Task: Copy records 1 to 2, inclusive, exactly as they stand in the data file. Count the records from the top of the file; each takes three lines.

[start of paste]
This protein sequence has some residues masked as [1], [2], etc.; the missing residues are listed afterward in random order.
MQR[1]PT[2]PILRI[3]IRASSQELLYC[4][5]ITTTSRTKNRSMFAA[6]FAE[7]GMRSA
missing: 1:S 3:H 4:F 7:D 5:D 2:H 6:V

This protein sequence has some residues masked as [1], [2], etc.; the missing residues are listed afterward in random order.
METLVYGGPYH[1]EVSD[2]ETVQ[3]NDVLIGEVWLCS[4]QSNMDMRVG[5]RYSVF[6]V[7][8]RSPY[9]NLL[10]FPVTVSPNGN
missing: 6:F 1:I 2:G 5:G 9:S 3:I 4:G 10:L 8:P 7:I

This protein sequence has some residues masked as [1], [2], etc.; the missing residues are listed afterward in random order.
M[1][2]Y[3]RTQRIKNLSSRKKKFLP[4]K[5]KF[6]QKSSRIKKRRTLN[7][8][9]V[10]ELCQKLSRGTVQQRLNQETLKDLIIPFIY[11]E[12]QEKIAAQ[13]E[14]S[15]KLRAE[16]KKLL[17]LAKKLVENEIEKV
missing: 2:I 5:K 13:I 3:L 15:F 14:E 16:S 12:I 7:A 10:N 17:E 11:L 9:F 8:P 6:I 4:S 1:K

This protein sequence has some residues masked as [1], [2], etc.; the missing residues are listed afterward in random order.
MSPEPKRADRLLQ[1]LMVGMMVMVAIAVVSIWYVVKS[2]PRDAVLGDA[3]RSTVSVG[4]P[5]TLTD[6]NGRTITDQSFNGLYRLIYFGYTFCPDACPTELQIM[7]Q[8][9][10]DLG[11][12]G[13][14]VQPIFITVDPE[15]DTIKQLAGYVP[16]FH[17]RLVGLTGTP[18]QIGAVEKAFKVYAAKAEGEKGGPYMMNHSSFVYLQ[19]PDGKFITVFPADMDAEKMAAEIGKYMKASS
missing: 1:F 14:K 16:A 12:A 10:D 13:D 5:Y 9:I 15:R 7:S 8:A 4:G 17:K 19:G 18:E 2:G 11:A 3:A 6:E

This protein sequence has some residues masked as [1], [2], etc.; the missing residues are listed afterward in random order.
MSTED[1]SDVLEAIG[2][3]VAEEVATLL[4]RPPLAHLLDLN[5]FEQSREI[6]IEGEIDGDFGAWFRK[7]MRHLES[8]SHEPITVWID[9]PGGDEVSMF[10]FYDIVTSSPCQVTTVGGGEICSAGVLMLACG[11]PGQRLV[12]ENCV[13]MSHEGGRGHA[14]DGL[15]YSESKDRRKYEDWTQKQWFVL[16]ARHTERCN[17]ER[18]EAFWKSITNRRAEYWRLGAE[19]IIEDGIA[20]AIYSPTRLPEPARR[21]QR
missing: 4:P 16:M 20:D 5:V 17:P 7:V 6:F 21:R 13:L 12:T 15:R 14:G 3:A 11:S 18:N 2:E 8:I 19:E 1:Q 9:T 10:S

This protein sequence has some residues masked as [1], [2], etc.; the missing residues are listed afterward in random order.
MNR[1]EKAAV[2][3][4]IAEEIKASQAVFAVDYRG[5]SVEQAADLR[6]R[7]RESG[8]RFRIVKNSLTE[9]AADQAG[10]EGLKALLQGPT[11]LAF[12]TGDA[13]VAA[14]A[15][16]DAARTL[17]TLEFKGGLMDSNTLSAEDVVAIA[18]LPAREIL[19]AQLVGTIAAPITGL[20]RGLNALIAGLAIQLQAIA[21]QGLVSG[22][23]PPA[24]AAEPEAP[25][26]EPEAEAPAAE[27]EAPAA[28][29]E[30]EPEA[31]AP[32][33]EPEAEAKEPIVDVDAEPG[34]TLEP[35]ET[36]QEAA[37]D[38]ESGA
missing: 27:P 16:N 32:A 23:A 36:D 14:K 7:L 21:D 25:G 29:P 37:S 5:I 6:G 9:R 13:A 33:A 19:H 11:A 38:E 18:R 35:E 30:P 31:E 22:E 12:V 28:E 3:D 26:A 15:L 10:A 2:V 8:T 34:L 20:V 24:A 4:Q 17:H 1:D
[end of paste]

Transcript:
This protein sequence has some residues masked as [1], [2], etc.; the missing residues are listed afterward in random order.
MQR[1]PT[2]PILRI[3]IRASSQELLYC[4][5]ITTTSRTKNRSMFAA[6]FAE[7]GMRSA
missing: 1:S 3:H 4:F 7:D 5:D 2:H 6:V

This protein sequence has some residues masked as [1], [2], etc.; the missing residues are listed afterward in random order.
METLVYGGPYH[1]EVSD[2]ETVQ[3]NDVLIGEVWLCS[4]QSNMDMRVG[5]RYSVF[6]V[7][8]RSPY[9]NLL[10]FPVTVSPNGN
missing: 6:F 1:I 2:G 5:G 9:S 3:I 4:G 10:L 8:P 7:I